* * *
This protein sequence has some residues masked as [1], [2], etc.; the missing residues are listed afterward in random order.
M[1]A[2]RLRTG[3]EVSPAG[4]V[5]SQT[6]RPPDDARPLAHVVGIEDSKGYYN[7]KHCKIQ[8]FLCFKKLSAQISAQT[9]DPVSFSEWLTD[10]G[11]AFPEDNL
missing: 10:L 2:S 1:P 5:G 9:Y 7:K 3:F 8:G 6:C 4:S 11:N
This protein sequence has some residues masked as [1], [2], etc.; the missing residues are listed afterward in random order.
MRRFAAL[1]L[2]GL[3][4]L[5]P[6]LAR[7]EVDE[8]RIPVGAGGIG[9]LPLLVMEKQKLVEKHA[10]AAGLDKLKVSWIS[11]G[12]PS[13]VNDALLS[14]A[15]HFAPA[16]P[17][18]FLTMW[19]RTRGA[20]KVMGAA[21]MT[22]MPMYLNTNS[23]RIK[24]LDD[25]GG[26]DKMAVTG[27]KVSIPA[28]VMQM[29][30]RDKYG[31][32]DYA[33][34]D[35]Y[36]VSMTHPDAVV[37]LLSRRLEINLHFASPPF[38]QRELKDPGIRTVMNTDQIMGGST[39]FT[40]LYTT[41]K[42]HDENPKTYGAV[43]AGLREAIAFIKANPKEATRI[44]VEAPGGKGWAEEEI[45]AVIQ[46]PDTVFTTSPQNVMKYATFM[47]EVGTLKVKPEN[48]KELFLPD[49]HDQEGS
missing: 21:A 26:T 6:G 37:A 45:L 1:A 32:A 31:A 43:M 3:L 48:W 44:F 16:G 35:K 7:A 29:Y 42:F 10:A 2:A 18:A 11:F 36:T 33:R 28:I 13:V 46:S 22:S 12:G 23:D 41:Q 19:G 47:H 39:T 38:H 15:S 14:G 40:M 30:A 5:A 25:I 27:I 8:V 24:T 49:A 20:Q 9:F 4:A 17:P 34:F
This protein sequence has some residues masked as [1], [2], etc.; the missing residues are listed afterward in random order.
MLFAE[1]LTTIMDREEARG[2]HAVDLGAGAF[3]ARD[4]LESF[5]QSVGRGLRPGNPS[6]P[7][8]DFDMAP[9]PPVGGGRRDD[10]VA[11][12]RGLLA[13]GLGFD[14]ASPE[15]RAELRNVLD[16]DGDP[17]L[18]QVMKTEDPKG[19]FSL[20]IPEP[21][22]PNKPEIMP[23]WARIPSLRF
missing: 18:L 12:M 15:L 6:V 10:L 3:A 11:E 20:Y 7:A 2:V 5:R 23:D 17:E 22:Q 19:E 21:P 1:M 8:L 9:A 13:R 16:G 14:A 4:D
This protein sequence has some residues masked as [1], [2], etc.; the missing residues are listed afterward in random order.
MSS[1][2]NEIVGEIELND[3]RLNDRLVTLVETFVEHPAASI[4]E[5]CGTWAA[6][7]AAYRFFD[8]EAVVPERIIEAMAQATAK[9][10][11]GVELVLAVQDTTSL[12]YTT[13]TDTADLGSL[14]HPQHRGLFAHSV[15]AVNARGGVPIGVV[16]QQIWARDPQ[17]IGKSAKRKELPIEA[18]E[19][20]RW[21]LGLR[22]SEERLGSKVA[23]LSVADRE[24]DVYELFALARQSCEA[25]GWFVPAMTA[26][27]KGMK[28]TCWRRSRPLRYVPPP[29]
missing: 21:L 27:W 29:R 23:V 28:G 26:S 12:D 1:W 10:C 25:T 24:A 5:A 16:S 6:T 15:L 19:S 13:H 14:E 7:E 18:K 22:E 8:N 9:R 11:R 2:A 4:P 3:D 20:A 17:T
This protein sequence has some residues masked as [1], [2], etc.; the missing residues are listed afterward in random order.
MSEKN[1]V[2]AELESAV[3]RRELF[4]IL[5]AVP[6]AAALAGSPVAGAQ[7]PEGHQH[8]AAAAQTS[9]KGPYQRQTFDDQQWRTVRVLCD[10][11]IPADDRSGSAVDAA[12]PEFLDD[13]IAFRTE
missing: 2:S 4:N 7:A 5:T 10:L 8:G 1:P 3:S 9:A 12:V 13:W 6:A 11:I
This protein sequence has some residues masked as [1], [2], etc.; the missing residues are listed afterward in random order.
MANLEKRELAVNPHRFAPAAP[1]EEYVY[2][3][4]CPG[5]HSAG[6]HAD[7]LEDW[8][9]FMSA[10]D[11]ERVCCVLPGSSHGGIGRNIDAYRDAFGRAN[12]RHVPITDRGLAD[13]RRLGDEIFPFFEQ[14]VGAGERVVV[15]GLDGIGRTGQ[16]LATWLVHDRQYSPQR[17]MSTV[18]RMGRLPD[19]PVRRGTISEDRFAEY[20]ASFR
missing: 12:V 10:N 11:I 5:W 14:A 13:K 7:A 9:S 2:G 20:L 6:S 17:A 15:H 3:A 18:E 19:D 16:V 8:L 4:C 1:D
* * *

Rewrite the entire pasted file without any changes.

This protein sequence has some residues masked as [1], [2], etc.; the missing residues are listed afterward in random order.
M[1]A[2]RLRTG[3]EVSPAG[4]V[5]SQT[6]RPPDDARPLAHVVGIEDSKGYYN[7]KHCKIQ[8]FLCFKKLSAQISAQT[9]DPVSFSEWLTD[10]G[11]AFPEDNL
missing: 10:L 2:S 1:P 5:G 9:Y 7:K 3:F 8:G 6:C 4:S 11:N
This protein sequence has some residues masked as [1], [2], etc.; the missing residues are listed afterward in random order.
MRRFAAL[1]L[2]GL[3][4]L[5]P[6]LAR[7]EVDE[8]RIPVGAGGIG[9]LPLLVMEKQKLVEKHA[10]AAGLDKLKVSWIS[11]G[12]PS[13]VNDALLS[14]A[15]HFAPA[16]P[17][18]FLTMW[19]RTRGA[20]KVMGAA[21]MT[22]MPMYLNTNS[23]RIK[24]LDD[25]GG[26]DKMAVTG[27]KVSIPA[28]VMQM[29][30]RDKYG[31][32]DYA[33][34]D[35]Y[36]VSMTHPDAVV[37]LLSRRLEINLHFASPPF[38]QRELKDPGIRTVMNTDQIMGGST[39]FT[40]LYTT[41]K[42]HDENPKTYGAV[43]AGLREAIAFIKANPKEATRI[44]VEAPGGKGWAEEEI[45]AVIQ[46]PDTVFTTSPQNVMKYATFM[47]EVGTLKVKPEN[48]KELFLPD[49]HDQEGS
missing: 21:A 26:T 6:G 37:A 45:L 1:A 32:A 31:A 43:M 3:L 48:W 44:F 16:G 35:K 7:A 29:Y 42:F 10:A 2:A 18:A 11:F 36:T 33:R 28:I 13:V 46:S 22:S 12:G 23:D 41:Q 19:G 47:H 39:T 38:H 15:S 14:G 40:M 30:A 5:A 25:I 27:I 8:V 24:T 49:A 20:Q 9:F 4:A 17:P 34:F
This protein sequence has some residues masked as [1], [2], etc.; the missing residues are listed afterward in random order.
MLFAE[1]LTTIMDREEARG[2]HAVDLGAGAF[3]ARD[4]LESF[5]QSVGRGLRPGNPS[6]P[7][8]DFDMAP[9]PPVGGGRRDD[10]VA[11][12]RGLLA[13]GLGFD[14]ASPE[15]RAELRNVLD[16]DGDP[17]L[18]QVMKTEDPKG[19]FSL[20]IPEP[21][22]PNKPEIMP[23]WARIPSLRF
missing: 18:L 12:M 15:L 6:V 10:L 3:A 11:E 20:Y 7:A 2:V 5:R 23:D 17:E 22:Q 19:E 21:P 1:M 8:L 9:A 13:R 16:G 14:A 4:D
This protein sequence has some residues masked as [1], [2], etc.; the missing residues are listed afterward in random order.
MSS[1][2]NEIVGEIELND[3]RLNDRLVTLVETFVEHPAASI[4]E[5]CGTWAA[6][7]AAYRFFD[8]EAVVPERIIEAMAQATAK[9][10][11]GVELVLAVQDTTSL[12]YTT[13]TDTADLGSL[14]HPQHRGLFAHSV[15]AVNARGGVPIGVV[16]QQIWARDPQ[17]IGKSAKRKELPIEA[18]E[19][20]RW[21]LGLR[22]SEERLGSKVA[23]LSVADRE[24]DVYELFALARQSCEA[25]GWFVPAMTA[26][27]KGMK[28]TCWRRSRPLRYVPPP[29]
missing: 21:L 27:W 29:R 23:V 28:G 26:S 12:D 1:W 10:C 25:T 24:A 5:A 16:S 6:T 15:L 19:S 13:H 14:E 7:E 18:K 22:E 8:N 9:R 11:R 2:A 4:P 3:D 20:A 17:T
This protein sequence has some residues masked as [1], [2], etc.; the missing residues are listed afterward in random order.
MSEKN[1]V[2]AELESAV[3]RRELF[4]IL[5]AVP[6]AAALAGSPVAGAQ[7]PEGHQH[8]AAAAQTS[9]KGPYQRQTFDDQQWRTVRVLCD[10][11]IPADDRSGSAVDAA[12]PEFLDD[13]IAFRTE
missing: 2:S 4:N 7:A 5:T 10:L 8:G 1:P 3:S 9:A 12:V 13:W 6:A 11:I
This protein sequence has some residues masked as [1], [2], etc.; the missing residues are listed afterward in random order.
MANLEKRELAVNPHRFAPAAP[1]EEYVY[2][3][4]CPG[5]HSAG[6]HAD[7]LEDW[8][9]FMSA[10]D[11]ERVCCVLPGSSHGGIGRNIDAYRDAFGRAN[12]RHVPITDRGLAD[13]RRLGDEIFPFFEQ[14]VGAGERVVV[15]GLDGIGRTGQ[16]LATWLVHDRQYSPQR[17]MSTV[18]RMGRLPD[19]PVRRGTISEDRFAEY[20]ASFR
missing: 12:V 10:N 11:I 5:W 14:A 13:K 7:A 9:S 2:G 20:L 6:S 17:A 15:H 3:A 18:E 19:D 16:V 8:L 4:C 1:D